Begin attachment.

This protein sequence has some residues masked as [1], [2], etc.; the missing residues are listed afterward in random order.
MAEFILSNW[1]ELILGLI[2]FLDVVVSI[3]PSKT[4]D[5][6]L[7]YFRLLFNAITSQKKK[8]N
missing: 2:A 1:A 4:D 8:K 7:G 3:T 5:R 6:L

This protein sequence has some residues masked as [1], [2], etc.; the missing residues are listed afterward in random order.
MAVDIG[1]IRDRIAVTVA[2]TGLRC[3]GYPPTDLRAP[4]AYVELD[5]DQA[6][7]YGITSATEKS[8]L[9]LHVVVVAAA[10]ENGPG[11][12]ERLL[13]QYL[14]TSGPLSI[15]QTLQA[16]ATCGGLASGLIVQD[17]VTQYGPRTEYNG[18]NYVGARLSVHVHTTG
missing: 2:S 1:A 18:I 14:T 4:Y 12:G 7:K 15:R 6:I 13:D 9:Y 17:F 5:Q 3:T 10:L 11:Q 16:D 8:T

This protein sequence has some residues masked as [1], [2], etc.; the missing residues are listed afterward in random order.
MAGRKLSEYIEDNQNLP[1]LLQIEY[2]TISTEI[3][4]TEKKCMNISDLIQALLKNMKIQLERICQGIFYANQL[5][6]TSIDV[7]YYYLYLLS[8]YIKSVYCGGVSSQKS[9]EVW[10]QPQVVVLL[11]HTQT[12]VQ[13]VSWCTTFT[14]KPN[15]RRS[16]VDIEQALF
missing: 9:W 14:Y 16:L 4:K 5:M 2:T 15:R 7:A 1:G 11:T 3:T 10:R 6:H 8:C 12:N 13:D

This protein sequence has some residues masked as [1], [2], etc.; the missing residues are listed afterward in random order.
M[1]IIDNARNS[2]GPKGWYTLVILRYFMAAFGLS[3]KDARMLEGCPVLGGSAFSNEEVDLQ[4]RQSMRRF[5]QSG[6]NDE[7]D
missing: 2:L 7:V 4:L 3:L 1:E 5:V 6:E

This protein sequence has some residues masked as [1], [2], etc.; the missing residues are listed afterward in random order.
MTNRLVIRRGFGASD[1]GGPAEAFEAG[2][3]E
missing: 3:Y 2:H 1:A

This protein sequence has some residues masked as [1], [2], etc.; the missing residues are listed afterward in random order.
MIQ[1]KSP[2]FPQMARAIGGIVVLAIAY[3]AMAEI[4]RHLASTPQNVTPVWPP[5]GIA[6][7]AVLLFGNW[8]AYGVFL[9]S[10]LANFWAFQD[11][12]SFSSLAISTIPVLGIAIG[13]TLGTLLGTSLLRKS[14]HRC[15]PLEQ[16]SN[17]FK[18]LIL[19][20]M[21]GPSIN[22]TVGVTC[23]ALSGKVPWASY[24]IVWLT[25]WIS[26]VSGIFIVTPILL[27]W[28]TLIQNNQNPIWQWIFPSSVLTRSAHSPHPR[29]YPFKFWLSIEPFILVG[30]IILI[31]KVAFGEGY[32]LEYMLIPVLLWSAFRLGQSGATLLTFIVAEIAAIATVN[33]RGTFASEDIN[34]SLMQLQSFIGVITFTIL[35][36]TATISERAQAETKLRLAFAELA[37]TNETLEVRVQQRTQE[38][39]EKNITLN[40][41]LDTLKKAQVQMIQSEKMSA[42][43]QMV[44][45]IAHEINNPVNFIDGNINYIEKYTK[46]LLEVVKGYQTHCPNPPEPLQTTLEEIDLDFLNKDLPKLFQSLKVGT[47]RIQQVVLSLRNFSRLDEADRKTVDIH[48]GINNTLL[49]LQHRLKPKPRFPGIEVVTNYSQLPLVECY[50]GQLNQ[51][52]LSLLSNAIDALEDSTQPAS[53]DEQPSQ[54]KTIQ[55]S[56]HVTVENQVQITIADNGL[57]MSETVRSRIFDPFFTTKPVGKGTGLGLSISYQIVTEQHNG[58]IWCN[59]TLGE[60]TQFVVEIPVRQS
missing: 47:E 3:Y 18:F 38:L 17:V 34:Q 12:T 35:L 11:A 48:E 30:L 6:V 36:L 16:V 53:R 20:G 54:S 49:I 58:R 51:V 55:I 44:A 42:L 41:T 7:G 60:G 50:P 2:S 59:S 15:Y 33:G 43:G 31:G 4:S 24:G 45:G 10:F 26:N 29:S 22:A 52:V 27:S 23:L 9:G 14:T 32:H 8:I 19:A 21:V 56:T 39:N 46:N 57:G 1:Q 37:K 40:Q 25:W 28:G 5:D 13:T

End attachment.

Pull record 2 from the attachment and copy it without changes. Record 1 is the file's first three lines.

This protein sequence has some residues masked as [1], [2], etc.; the missing residues are listed afterward in random order.
MAVDIG[1]IRDRIAVTVA[2]TGLRC[3]GYPPTDLRAP[4]AYVELD[5]DQA[6][7]YGITSATEKS[8]L[9]LHVVVVAAA[10]ENGPG[11][12]ERLL[13]QYL[14]TSGPLSI[15]QTLQA[16]ATCGGLASGLIVQD[17]VTQYGPRTEYNG[18]NYVGARLSVHVHTTG
missing: 2:S 1:A 18:I 14:T 4:Y 12:G 7:K 15:R 6:I 13:D 9:Y 17:F 5:Q 3:T 10:L 11:Q 16:D 8:T